But as he pushed the Cavalier's nose past the Mazda of Patrick Watts and dived towards the hairpin, he heard a sound he had never heard before. It was something between a rumble and a roar and it seemed to be coming from outside. Then it dawned on him. He was hearing the noise of the crowd.
"I had been racing for a long time, but I had never experienced anything like it," Cleland recalled. "Obviously, it's pretty noisy inside a car, so to hear the crowd above the engine and everything else was pretty special. But the atmosphere that whole weekend was incredible."
The scene was Knockhill, July 1992, and the British Touring Car Championship was making its first visit to Scotland, with two races at the Fife circuit. At a time when Formula One had become processional, predictable and short of characters, the saloon car series captured the imaginations of motorsport fans everywhere. And with close, dramatic races attracting television coverage, it was widening its reach to a new public.
"We knew it was going to be a popular event," said Ian Forrest, now circuit manager at Knockhill, who had been a BTCC competitor for the previous two years. "But I suppose we were a bit surprised by how many turned up. I think the crowd was close to 20,000 on the Sunday."
The organisers were unsure what appeal the races would have north of the border, so had arranged for rally driver Colin McRae, then the biggest name in Scottish motorsport, to make a rare track appearance, guest-driving a Prodrive BMW. McRae's presence unquestionably added to the gate, but Cleland had begun to attract a following of his own. Quick-witted and always quotable, the Borders car dealer had an instinctive understanding of what made the series a success, and what the teams and drivers had to do to keep the public interested.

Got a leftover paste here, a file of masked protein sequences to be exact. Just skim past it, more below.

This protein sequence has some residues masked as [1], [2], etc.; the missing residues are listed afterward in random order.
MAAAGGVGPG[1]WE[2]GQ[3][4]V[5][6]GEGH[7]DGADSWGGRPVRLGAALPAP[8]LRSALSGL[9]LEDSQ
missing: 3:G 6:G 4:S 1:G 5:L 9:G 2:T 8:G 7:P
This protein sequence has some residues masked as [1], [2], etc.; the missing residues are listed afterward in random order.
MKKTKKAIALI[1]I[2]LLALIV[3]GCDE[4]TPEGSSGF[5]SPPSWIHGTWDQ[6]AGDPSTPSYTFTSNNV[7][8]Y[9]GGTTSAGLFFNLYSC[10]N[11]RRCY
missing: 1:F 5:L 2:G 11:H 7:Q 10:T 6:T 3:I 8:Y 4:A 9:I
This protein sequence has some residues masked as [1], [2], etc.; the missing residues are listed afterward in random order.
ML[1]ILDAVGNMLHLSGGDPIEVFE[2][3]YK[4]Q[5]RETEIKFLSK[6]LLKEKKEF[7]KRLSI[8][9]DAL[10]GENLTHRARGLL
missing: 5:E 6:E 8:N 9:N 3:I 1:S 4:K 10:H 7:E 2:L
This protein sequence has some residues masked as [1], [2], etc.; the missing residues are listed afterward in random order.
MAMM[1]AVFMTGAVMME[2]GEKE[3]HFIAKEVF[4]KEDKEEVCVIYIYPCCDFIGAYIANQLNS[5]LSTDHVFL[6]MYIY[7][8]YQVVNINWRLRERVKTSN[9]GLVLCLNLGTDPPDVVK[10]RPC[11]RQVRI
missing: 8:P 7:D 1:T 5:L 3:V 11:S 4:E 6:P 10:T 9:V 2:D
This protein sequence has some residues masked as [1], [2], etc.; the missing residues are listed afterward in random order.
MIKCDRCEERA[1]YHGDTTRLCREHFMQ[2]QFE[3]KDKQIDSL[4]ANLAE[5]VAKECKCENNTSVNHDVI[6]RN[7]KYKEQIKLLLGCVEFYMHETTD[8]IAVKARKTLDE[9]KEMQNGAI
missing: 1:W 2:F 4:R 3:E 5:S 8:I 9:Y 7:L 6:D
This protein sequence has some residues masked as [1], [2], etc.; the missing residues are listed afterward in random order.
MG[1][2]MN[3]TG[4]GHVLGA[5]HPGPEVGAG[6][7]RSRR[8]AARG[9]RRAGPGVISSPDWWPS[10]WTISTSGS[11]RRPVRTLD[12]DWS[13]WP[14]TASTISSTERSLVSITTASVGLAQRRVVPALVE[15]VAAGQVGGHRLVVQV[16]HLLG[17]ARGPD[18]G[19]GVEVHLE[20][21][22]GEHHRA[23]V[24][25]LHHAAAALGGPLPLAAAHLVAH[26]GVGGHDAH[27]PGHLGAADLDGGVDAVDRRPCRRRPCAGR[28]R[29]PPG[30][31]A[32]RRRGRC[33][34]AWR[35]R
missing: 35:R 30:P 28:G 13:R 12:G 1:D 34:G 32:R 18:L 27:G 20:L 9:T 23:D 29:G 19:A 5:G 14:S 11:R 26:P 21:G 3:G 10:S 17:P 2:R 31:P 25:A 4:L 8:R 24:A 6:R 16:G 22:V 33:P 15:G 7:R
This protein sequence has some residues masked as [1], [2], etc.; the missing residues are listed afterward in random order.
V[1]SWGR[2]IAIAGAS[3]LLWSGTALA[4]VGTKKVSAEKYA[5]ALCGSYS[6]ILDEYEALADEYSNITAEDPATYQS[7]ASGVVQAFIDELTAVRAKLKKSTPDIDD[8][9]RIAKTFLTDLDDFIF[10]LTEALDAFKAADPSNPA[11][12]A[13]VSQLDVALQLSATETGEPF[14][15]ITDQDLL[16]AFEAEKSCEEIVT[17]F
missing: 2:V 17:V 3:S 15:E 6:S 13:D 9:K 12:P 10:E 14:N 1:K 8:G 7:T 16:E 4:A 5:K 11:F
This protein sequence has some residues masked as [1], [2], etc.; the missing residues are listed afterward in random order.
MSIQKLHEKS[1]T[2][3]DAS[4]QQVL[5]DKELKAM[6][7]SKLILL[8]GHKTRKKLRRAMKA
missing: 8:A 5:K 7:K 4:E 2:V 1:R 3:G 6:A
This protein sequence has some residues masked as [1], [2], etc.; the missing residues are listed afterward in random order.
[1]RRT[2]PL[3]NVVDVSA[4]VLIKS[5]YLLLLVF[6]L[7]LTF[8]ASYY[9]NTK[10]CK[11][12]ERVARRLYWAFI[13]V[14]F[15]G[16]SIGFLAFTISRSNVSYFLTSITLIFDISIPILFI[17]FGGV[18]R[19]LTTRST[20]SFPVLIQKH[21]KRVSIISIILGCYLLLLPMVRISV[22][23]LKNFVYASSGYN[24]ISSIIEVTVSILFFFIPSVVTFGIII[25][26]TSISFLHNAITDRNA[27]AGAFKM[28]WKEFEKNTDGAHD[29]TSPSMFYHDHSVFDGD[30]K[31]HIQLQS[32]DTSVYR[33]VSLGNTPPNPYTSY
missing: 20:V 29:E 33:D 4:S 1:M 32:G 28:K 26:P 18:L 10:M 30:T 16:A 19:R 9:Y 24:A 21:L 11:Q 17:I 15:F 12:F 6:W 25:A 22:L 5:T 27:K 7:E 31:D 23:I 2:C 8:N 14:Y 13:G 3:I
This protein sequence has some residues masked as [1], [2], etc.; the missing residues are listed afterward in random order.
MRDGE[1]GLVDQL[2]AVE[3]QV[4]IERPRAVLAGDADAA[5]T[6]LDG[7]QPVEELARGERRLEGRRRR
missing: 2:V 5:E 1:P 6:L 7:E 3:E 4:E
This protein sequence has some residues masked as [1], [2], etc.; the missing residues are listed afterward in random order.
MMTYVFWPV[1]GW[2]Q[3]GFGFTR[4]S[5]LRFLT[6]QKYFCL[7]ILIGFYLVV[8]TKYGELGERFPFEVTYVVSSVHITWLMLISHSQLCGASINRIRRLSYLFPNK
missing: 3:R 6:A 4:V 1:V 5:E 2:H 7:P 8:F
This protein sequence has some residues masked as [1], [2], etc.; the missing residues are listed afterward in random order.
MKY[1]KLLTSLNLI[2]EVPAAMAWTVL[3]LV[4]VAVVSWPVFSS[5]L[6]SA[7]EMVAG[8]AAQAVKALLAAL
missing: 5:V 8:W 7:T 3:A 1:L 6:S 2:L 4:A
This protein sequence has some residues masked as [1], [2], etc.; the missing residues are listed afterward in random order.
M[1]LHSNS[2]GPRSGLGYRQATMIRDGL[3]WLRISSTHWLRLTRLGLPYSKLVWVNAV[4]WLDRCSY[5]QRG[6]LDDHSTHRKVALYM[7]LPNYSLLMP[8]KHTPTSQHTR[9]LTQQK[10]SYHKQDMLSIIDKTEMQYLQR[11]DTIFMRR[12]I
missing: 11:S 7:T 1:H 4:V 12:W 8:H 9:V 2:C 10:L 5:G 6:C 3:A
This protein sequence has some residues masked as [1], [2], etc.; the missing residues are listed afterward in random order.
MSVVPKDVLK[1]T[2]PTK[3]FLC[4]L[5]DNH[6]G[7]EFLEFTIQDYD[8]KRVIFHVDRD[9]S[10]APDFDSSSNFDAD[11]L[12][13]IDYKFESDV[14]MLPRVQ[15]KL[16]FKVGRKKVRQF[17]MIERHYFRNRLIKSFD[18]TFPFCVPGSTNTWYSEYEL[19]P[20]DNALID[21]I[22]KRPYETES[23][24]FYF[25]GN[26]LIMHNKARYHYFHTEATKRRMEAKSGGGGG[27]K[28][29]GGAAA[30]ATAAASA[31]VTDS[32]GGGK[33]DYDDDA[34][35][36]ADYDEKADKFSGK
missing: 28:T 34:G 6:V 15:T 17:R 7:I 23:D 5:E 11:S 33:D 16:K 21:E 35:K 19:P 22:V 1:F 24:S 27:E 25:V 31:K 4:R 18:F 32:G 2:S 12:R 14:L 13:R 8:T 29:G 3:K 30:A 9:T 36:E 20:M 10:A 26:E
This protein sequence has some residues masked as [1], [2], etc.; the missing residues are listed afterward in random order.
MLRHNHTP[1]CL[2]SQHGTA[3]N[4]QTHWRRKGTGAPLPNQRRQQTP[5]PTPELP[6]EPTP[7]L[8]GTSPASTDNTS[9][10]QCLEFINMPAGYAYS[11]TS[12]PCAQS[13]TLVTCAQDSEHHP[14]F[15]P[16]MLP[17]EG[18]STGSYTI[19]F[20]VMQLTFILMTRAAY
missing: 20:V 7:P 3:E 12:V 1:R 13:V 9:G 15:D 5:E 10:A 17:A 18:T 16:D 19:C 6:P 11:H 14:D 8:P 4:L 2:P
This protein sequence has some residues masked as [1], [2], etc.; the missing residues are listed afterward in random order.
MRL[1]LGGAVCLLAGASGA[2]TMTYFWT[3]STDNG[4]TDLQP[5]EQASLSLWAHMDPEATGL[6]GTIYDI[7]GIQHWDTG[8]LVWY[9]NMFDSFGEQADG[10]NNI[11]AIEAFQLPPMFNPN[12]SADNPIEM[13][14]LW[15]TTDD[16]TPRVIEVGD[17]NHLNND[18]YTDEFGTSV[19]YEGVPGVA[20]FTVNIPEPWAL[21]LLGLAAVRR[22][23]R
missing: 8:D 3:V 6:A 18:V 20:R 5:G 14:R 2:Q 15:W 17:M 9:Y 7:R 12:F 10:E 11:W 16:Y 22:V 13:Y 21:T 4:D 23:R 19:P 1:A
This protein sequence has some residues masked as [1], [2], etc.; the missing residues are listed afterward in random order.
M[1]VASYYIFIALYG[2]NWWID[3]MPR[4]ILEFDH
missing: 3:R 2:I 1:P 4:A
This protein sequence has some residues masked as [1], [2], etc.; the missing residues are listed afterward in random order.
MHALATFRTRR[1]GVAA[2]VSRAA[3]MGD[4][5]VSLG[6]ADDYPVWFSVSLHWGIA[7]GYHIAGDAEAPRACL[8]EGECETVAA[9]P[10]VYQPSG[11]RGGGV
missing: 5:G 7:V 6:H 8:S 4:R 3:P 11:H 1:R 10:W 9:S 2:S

The BTCC series had run in various guises since its inauguration in 1958, but it had been fragmented and confusing. The game-changer was a new set of regulations that simplified the format in one fell swoop. Instead of a multitude of classes and categories, the BTCC became a series for two-litre, four-door saloons (although in 1995 Volvo famously entered an estate car).
Most significantly, manufacturers realised that this was no longer a series that would appeal only to petrolheads and motor racing geeks, so they piled in with cars and massive financial backing. Unlike F1, where the drivers were increasingly remote from fans, the names of the touring car scene were encouraged to mingle with the paying customers in the paddock.
"Touring cars looked like the car Fred and Jimmy drove into the car park," said Cleland. "That helped, because there was a close affinity to what was essentially a showroom car, albeit the only real similarity was probably the wiper blades. Touring car racing just grew and grew through the 90s. It only finished because the budgets started to get silly."
Knockhill was the eighth round of the 1992 series. By that point, the championship looked like a straight fight between his Vauxhall, the Toyotas of Will Hoy and Andy Rouse and the BMW of Tim Harvey. With two races on the card, and only five more left on the calendar, it was clear that the Scottish event would be critical in deciding the destination of the title.